I was having a lively and fun exchange earlier today with the pastor whom I serve alongside of. He is a former prosecuting attorney before he entered full-time ministry.
He jokingly said in our open office for all to hear that I had left a door unlocked. I responded that although accused of the crime, I had a great defense attorney and wasn't worried. He in turn asked if I had an alibi. I told him I didn't need an alibi as long as I had a great attorney. And if I needed to, I could produce 12 witnesses, all of them my grandmother, that would swear that I was with them when the door was allegedly left unlocked.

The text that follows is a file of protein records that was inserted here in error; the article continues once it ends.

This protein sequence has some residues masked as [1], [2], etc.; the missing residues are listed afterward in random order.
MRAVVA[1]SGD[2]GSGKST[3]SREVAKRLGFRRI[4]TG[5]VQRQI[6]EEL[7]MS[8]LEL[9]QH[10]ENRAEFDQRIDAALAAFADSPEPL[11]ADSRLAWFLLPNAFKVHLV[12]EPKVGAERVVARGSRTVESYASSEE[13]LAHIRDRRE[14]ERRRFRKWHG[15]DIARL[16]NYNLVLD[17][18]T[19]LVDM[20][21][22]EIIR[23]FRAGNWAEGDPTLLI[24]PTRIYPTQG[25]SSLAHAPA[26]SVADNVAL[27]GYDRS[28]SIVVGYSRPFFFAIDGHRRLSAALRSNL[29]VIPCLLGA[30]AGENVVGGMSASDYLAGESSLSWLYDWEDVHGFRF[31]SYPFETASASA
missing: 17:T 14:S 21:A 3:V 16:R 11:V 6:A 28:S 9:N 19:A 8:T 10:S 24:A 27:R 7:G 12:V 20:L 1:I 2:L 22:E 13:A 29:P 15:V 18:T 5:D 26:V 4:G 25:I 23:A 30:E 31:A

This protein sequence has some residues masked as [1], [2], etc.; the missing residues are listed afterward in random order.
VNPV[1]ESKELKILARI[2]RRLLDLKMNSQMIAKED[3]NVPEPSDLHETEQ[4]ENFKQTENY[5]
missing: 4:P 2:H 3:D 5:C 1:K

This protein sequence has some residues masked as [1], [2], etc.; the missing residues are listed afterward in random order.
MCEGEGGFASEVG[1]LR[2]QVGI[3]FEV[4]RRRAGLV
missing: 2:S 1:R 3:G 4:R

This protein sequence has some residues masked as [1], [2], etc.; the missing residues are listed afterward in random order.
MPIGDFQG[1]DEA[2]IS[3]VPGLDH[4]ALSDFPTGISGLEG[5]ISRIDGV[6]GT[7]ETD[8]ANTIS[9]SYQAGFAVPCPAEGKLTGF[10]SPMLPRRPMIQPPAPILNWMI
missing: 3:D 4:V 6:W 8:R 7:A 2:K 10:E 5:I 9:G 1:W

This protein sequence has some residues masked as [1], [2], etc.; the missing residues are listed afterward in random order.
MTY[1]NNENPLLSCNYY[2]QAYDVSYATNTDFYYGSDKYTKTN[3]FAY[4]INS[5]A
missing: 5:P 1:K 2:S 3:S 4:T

We laughed, but I began to think about alibis. Usually they are associated with a crime, when a person needs someone to vouch for them. Often they are accurate. Sometimes they are fabricated.
Have you ever needed an alibi? Have you ever fabricated an alibi to assert innocence, even when you were guilty?
Integrity. The quality of being honest and having strong moral principles and moral uprightness.
I believe that integrity is the issue here. If we are known for our integrity, we wouldn't need an alibi. The fact that our word can be trusted goes a long way towards proving that what we say is right.
Integrity may not stand up in a court of law, but it surely stands up in the condition of life.
By the way, I was eight miles away visiting someone in a hospital, with three other witnesses (neither of which are my grandmother), during the time that the door was allegedly left unlocked!
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